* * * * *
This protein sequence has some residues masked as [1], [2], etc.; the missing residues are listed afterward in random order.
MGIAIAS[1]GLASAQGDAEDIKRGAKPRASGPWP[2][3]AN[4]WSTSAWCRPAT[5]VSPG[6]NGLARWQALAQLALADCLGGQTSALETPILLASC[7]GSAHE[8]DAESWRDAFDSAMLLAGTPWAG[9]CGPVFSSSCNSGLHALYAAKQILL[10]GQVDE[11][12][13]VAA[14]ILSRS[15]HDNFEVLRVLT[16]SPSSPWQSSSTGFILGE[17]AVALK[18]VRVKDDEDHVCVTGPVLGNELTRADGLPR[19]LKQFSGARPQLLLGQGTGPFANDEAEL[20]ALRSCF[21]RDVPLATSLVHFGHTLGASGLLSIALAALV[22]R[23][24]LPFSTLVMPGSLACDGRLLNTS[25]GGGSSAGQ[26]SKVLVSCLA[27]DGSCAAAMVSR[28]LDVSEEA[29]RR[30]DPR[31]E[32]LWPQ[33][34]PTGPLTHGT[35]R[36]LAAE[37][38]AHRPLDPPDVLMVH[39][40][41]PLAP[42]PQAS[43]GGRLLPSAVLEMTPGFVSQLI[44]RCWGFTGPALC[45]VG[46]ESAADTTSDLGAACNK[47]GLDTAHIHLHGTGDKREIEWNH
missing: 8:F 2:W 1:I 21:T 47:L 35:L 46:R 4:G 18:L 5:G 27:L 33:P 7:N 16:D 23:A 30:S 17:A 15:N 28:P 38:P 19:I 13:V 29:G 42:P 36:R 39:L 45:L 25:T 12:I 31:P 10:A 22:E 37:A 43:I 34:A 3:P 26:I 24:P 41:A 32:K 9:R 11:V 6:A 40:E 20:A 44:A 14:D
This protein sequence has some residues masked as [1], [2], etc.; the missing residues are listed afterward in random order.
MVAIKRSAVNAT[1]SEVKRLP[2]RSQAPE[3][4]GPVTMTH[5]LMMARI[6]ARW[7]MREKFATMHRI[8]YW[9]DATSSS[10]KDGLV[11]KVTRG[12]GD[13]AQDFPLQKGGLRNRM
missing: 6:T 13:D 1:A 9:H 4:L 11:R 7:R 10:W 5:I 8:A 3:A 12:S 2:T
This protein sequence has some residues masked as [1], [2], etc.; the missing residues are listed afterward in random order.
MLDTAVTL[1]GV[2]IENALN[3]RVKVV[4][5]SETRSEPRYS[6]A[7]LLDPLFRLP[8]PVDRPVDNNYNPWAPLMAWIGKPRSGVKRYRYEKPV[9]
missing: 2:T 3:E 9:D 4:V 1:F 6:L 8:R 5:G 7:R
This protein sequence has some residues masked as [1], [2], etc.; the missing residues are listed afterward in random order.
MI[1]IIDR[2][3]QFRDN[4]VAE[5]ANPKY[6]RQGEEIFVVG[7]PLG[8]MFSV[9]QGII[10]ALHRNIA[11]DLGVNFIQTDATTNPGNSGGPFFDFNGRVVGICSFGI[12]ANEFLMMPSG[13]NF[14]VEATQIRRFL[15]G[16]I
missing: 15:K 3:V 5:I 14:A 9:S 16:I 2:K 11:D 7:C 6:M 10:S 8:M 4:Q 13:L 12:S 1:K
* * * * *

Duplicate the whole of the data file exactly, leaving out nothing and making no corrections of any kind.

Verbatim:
This protein sequence has some residues masked as [1], [2], etc.; the missing residues are listed afterward in random order.
MGIAIAS[1]GLASAQGDAEDIKRGAKPRASGPWP[2][3]AN[4]WSTSAWCRPAT[5]VSPG[6]NGLARWQALAQLALADCLGGQTSALETPILLASC[7]GSAHE[8]DAESWRDAFDSAMLLAGTPWAG[9]CGPVFSSSCNSGLHALYAAKQILL[10]GQVDE[11][12][13]VAA[14]ILSRS[15]HDNFEVLRVLT[16]SPSSPWQSSSTGFILGE[17]AVALK[18]VRVKDDEDHVCVTGPVLGNELTRADGLPR[19]LKQFSGARPQLLLGQGTGPFANDEAEL[20]ALRSCF[21]RDVPLATSLVHFGHTLGASGLLSIALAALV[22]R[23][24]LPFSTLVMPGSLACDGRLLNTS[25]GGGSSAGQ[26]SKVLVSCLA[27]DGSCAAAMVSR[28]LDVSEEA[29]RR[30]DPR[31]E[32]LWPQ[33][34]PTGPLTHGT[35]R[36]LAAE[37][38]AHRPLDPPDVLMVH[39][40][41]PLAP[42]PQAS[43]GGRLLPSAVLEMTPGFVSQLI[44]RCWGFTGPALC[45]VG[46]ESAADTTSDLGAACNK[47]GLDTAHIHLHGTGDKREIEWNH
missing: 8:F 2:W 1:I 21:T 47:L 35:L 46:R 4:G 18:L 5:G 27:L 33:P 7:N 16:D 23:A 30:S 17:A 15:N 28:P 38:P 19:I 13:V 29:G 42:P 36:R 39:L 45:L 25:T 12:I 31:P 10:A 22:E 37:A 43:I 34:A 3:P 26:I 24:P 41:A 32:K 9:R 11:V 6:A 40:E 20:A 44:A 14:D
This protein sequence has some residues masked as [1], [2], etc.; the missing residues are listed afterward in random order.
MVAIKRSAVNAT[1]SEVKRLP[2]RSQAPE[3][4]GPVTMTH[5]LMMARI[6]ARW[7]MREKFATMHRI[8]YW[9]DATSSS[10]KDGLV[11]KVTRG[12]GD[13]AQDFPLQKGGLRNRM
missing: 6:T 13:D 1:A 9:H 4:L 11:R 7:R 10:W 5:I 8:A 3:A 12:S 2:T
This protein sequence has some residues masked as [1], [2], etc.; the missing residues are listed afterward in random order.
MLDTAVTL[1]GV[2]IENALN[3]RVKVV[4][5]SETRSEPRYS[6]A[7]LLDPLFRLP[8]PVDRPVDNNYNPWAPLMAWIGKPRSGVKRYRYEKPV[9]
missing: 2:T 3:E 9:D 4:V 1:F 6:L 8:R 5:G 7:R
This protein sequence has some residues masked as [1], [2], etc.; the missing residues are listed afterward in random order.
MI[1]IIDR[2][3]QFRDN[4]VAE[5]ANPKY[6]RQGEEIFVVG[7]PLG[8]MFSV[9]QGII[10]ALHRNIA[11]DLGVNFIQTDATTNPGNSGGPFFDFNGRVVGICSFGI[12]ANEFLMMPSG[13]NF[14]VEATQIRRFL[15]G[16]I
missing: 15:K 3:V 5:I 14:A 9:S 16:I 2:K 11:D 7:C 6:M 10:S 8:M 4:Q 13:L 12:S 1:K